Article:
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Give the Raiders SOME credit
Sep 12, 2010; Nashville, TN, USA; Oakland Raiders cornerback Nnamdi Asomugha (21), left, and Tennessee Titans quarterback Vince Young (10) embrace during the game at LP Field. The Titans defeated the Raiders 38-13. Photo via Newscom

Let’s give some credit to the Raiders’ coaching staff. After all, the first mistake the Raiders made was taking the ball first. When the Titans differed after winning the coin toss, the Raiders should have put their defense on the field. This solves two problems right off the bat, for one—it gives you an opportunity to make adjustments on offense coming right out of the locker room after halftime. And number two—it puts what many consider to be your better unit on the field first to set the tone for the game.

Instead the Raiders offense came out onto the field, went three-and-out, looked sloppy, and got the Tennessee crowd involved in the game early. Note to all current and future coaches (no matter what level), when on the road, kick the ball. Let your defense set the early tone. I only hope the Raiders coaches somehow receive this message.

Positive news came on the Titans first play on offense. Despite a 20 yard QB option keeper run by Vince Young, the Raiders learned that Rolando McClain is faster than the Titans QB, who appeared to be off to the races before the rookie middle linebacker chased him down from behind. Let’s give some credit to Rolando McClain for getting his wheels on and not quitting when he was behind, which is more than we can say for the Raiders’ offensive tackles. McClain had a good day and he showed why some people are considering him the preseason favorite for defensive rookie of the year.

Following the Kamerion Wimbley strip sack and the first (a low blow on the QB) of three personal fouls called on the dirty playing Tennessee Titans, there was a play where the Raiders lined up in a shotgun-four wide receiver set. Only there were not four wide receivers on the field; instead it was Louis Murphy, Darren McFadden, Marcel Reece, and Yamon Figurs. The throw went to Figurs who caught it, spun, and fought for extra yardage. I have an issue with this particular play, which was in the time frame of the first 20 scripted plays generally written down in advance by the offensive coordinator.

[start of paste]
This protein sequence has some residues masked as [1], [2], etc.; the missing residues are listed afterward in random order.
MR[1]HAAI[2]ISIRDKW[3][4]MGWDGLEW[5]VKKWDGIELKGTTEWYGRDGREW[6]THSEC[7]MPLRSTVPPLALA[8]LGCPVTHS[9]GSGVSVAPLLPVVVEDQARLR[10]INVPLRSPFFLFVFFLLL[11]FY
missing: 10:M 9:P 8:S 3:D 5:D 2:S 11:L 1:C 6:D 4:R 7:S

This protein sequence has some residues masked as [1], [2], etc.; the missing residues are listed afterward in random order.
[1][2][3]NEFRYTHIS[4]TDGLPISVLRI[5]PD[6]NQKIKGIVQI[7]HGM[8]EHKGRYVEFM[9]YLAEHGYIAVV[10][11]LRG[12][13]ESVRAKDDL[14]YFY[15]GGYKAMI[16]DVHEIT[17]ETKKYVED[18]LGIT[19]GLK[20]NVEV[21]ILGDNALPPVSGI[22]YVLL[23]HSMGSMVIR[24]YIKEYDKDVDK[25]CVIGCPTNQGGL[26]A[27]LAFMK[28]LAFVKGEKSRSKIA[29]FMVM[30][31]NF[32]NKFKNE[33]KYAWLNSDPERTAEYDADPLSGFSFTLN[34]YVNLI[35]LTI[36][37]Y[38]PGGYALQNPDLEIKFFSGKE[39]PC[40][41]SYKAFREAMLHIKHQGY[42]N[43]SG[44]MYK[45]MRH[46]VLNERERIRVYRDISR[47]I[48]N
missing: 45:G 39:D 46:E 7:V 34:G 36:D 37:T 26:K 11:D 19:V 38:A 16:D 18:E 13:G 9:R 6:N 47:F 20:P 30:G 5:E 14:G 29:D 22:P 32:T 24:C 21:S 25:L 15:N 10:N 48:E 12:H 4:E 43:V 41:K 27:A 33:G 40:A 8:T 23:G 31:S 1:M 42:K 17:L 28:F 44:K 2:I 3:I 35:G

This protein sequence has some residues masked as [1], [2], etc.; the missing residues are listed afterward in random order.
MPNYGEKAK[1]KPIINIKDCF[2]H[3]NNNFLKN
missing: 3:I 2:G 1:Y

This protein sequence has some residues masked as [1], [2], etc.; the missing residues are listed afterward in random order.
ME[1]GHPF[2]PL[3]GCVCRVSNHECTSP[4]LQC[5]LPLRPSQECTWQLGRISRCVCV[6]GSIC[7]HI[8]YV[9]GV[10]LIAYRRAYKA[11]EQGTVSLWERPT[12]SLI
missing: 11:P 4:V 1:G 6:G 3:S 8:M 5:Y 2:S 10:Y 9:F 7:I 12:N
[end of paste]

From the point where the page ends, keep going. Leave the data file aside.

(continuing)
My problem is the personnel. You see, I can’t figure out why the ball went to Figurs and not Darrius Heyward-Bey. Why not try to get DHB started early? Why are Figurs and Reece are even on the field in this set? The only thing the Raiders’ offense confused with this set was the fans. Just two plays later the Raiders lined up in a shotgun-four wide receiver set that included McFadden, DHB, Murphy, and Johnnie Lee Higgins…and suddenly everything made sense again. But Campbell didn’t even allow the play to develop—he just rifled it out to McFadden, his outlet, almost as soon as the ball was snapped. There wasn’t even any pressure on that play if you can believe that. Let’s give Hue Jackson some credit for making us scratch our heads early in the contest.